Come Clean, Church

Aside

I go back and forth with Bill Hybels. Sometimes I really like him and am completely engaged in everything he says. And at other times, not so much. However, I think the reason I have so much respect for him is because of his honesty.

Back in 2007-2008, Willow admitted to making some mistakes along the way. They discussed several strategies that they were going to implement to help them become the church they felt God wanted them to be. I remember hearing this and being shocked. Willow admitted to that?! Bill Hybels admitted to that?! But from that shock, came respect.

There is a fear within the church of admitting mistakes. I’m not talking about personal mistakes (although, there is a fear in that as well), but church leadership mistakes. The funny thing about this, though, is that we are taught all throughout life that admitting mistakes shows courage and makes you a bigger person…but not when it comes to the church. We fear that if the church admitted they took a wrong stance, made a wrong decision, implemented a bad practice, etc., then people would have less respect for her. Instead of admitting mistakes, we say something along the lines of, “God is leading us a different direction.” We immediately shift over the blame to God (which is why we need to be careful when we say things like, “God is leading me to do this…” – don’t associate God with how you are feeling and don’t tie His name to everything you feel “led” to do).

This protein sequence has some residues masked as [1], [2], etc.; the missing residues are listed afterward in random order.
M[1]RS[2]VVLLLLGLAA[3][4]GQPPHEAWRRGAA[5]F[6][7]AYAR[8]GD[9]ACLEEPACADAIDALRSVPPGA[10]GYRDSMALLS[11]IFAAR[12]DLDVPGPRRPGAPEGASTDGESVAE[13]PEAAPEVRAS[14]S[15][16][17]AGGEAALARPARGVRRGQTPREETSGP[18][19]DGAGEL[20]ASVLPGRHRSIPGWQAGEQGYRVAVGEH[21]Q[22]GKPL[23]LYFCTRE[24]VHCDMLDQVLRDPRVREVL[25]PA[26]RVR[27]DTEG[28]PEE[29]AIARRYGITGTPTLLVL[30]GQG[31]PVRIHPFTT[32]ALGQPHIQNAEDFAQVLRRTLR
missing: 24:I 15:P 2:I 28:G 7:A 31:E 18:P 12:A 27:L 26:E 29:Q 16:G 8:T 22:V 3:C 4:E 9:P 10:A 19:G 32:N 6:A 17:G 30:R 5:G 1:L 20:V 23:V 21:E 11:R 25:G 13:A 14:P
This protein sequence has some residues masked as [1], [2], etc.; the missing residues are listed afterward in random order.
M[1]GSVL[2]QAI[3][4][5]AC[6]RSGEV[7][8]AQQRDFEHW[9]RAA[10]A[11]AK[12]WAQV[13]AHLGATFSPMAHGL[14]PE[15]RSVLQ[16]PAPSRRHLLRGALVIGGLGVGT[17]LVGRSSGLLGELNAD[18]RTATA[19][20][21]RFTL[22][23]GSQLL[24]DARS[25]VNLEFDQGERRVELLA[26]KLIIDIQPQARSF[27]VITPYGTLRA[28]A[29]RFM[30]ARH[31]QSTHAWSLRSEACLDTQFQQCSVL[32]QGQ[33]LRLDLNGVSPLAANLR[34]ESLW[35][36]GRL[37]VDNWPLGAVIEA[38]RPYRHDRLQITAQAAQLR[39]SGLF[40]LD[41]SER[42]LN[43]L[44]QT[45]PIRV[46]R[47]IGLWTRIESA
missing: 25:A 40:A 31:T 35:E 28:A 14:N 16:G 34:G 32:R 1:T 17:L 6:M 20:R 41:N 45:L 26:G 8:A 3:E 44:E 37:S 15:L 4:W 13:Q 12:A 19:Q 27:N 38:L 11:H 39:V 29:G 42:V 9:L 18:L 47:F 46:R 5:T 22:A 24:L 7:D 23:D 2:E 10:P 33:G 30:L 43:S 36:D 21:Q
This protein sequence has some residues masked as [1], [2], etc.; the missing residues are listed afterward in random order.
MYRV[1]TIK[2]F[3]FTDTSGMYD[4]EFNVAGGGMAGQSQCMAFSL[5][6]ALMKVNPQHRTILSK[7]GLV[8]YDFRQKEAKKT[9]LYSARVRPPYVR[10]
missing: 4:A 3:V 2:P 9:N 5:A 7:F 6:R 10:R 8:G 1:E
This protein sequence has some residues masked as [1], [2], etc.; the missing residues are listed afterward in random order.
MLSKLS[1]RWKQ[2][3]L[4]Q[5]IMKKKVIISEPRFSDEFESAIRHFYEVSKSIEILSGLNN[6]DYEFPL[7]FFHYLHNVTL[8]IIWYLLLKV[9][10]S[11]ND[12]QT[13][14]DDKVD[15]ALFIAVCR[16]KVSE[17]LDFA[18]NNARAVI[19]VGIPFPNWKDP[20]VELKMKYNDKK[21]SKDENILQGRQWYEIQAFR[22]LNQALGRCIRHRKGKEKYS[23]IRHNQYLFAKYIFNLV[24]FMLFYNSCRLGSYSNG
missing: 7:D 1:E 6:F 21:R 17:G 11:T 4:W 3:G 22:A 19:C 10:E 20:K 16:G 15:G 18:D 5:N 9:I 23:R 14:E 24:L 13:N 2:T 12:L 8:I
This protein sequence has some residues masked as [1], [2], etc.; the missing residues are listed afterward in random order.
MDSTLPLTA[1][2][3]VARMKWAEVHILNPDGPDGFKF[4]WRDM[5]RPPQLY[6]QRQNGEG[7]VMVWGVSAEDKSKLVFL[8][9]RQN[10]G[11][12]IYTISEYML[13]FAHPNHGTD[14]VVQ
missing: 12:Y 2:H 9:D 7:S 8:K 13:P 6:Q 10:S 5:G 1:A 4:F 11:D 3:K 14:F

The church has made mistakes in the past and will continue to make mistakes in the future. It is inevitable. The church is run by fallible people, who, granted, are trying to do their best with what they have. Many of these people have the purest intentions, but they will still make mistakes. What we need to do as a church, is admit those mistakes.

In “Blue Like Jazz,” Donald Miller writes a powerful chapter on confession. If you haven’t read the chapter, click on the link. It’s a powerful chapter because of what takes place. Instead of students confessing their sins to the Christians on campus, the Christians confess their sins and the sins of the church. It’s a beautiful chapter. And it is exactly what we need to be doing.